Five highlights of my weekend with the Village People

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No picture of that 70s pop group The Village People this time. You'll have to make do with a photo of the glorious Bohemian countryside instead.

More people find this blog by searching for “Village People” than more obvious search terms like “Prague” or “Czech”.  I suspect they may be trying to track down info on the 70s pop group who created disco classic ‘YMCA’ but hey, who cares?

The Village People (aka Czechman’s parents) are essential characters in the exciting story that is The Adventures of Ms Girl in Czechland. I’ve recently returned from another restorative weekend in the Bohemian countryside and would now like to regale you all with the comic highlights of the trip.  I make no apologies for the fact this post appears in the form of a list whatever a certain silent blog lurker – yes Czechman, I mean you –  may have to say.

1. Girl in Czechland Wins Name that Tune

While in hospital I spent a fair amount of time listening to Czech composers.  Honest. Anyway, Czechman thought it would be a good idea for me to impress his parents with my newly gained cultural knowledge.

“Anglicanka is going to sing you something,” Czechman announced while we were sitting on the brown sofa in the living room one evening under the cross-stitched picture of Prague Castle. Perhaps now you see where Czechman’s aversion to kitsch comes from.

I hum them a couple of bars of Smetana’s Má Vlast. The tune is distincly recognisable but The Village People looked nonplussed. 

Czechman tells them the answer.

“Oh, Smetana! Of course I recognise it now!” Czechman’s mum tells me. “I just didn’t think you would know that!”

If you’d like to find out more about why Má Vlast is such a big deal in Czechland, then you can listen to this programme in the Radio 4 archive where Jan Kaplan explain how significant it became to him while living in exile.

2. Ms Girl dines out on old Shepherds Pie

Everyone likes receiving praise. On the rare occasions when it is handed out by a Czech person, you can usually rely on it being genuine. 

Later that same evening while sitting on the brown sofa, the conversation turns to food.

“That thing you cooked for us,” began Czechman’s dad, “I don’t remember what it was called, you know, it had meat, then potatoes then meat…”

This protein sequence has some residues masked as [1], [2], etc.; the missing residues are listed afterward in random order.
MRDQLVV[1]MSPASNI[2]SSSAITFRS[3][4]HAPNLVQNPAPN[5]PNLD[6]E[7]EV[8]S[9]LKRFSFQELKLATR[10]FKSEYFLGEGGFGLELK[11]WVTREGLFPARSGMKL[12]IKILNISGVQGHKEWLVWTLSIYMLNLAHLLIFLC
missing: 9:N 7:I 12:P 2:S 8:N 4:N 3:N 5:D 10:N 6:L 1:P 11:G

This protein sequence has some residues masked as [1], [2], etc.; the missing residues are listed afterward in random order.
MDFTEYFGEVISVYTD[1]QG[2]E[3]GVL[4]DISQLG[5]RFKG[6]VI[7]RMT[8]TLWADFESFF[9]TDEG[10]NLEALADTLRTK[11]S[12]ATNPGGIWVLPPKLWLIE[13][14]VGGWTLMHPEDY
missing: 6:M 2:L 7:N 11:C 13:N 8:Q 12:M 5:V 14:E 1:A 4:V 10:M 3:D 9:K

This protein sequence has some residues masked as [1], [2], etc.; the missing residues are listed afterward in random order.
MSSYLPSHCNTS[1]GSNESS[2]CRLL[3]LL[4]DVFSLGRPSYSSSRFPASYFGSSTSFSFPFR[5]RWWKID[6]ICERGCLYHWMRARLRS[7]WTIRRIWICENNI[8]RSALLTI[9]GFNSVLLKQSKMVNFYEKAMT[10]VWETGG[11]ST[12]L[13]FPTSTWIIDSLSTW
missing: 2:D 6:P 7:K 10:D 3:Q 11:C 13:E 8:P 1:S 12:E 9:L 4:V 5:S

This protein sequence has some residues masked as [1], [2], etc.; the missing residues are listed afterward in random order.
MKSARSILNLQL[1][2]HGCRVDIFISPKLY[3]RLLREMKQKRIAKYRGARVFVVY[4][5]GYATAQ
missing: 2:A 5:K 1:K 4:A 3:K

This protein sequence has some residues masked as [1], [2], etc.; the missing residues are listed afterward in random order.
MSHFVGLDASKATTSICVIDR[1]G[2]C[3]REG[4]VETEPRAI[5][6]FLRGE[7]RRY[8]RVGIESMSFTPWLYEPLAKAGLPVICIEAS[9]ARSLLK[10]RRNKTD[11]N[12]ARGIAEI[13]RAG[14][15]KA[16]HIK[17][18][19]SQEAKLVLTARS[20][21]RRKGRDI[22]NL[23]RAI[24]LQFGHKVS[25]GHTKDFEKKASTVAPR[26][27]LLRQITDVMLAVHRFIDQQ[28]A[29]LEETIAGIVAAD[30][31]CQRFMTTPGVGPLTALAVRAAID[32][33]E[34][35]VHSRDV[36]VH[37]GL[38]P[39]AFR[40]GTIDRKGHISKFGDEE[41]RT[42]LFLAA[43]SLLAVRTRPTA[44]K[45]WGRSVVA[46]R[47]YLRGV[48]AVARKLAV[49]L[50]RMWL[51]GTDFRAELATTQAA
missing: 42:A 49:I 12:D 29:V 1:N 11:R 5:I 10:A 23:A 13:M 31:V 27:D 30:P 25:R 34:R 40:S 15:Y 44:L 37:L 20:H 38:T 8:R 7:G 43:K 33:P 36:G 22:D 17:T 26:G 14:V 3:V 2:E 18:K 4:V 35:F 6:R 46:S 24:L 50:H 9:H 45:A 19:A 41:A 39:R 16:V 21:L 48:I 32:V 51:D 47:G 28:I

A dish I’d prepared where meat and potatoes were the main ingredients? This could only mean one thing.

“Shepherds pie!” I replied excitedly. “But it has meat, potatoes and then cheese.”

“Yes, that the one! I told the boys at work the next day, ‘I had some English food, I don’t know what it was but it was really tasty.”

I’ll be dining out on that particular compliment for some time to come.  If you also want to win over your Czech in-laws, here’s a recipe.

3. Točena zmrzlina comes to The Village 

Točena zmrzlina is that special kind of ice cream that you usually only get at the seaside or from an ice cream van back home.  In Prague, however, every other bakery seems to have a hatch where they sell these whippy ice creams to passers by.

Why must they test my very weak willpower like this?

Anyway, a točena zmrzlina stand has appeared in The Village. There seems to be no shortage of customers judging from the mini-crowd which had gathered there when we cycled past on Saturday.

Czechman’s mum, however, was unimpressed.

“20kc for an ice cream – and you have to buy a large one! Iwas so disgused that I went and got one from the Co-op around the corner instead.”

Did I mention that beer is also točene which means that the literal translation for točena zmrzlina is draft ice-cream. Hilarious! Or perhaps not…   

4. Therapeutic Work: Watering the Plants in Babička’s Garden

Now that the weather is improving, a visit to The Village means spending plenty of time in Grandma’s garden. We feed the chickens. We drink tea and eat cream cakes. My favorite task this time was watering the plants. I doubt I’ll ever become particularly green fingered – although I should at least try to keep the violets Czechman’s mum gave us alive for a while – but there’s something therapeutic about pottering around in the sunshine with a watering can

5. Hunting for Communist Kitsch in the Cottage

I’m a pretty clumsy person. Despite my best efforts, I’ve recently managed to smash a grand total of five of our glasses. Instead of going to Ikea to buy some more, we spent Sunday hunting around in the loft of the Czechmanovi’s cottage looking to see if any replacements could be found. 

Czechman was delighted to stumble upon the drinking vessel below. Does that mean that even Czechman has a weakness for nostalgic bits and bobs after all?






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25 Responses to Five highlights of my weekend with the Village People

  1. K.

    In fact Jednota was not a brand of beer, but a network of shops – the Coops are mostly remains of this network.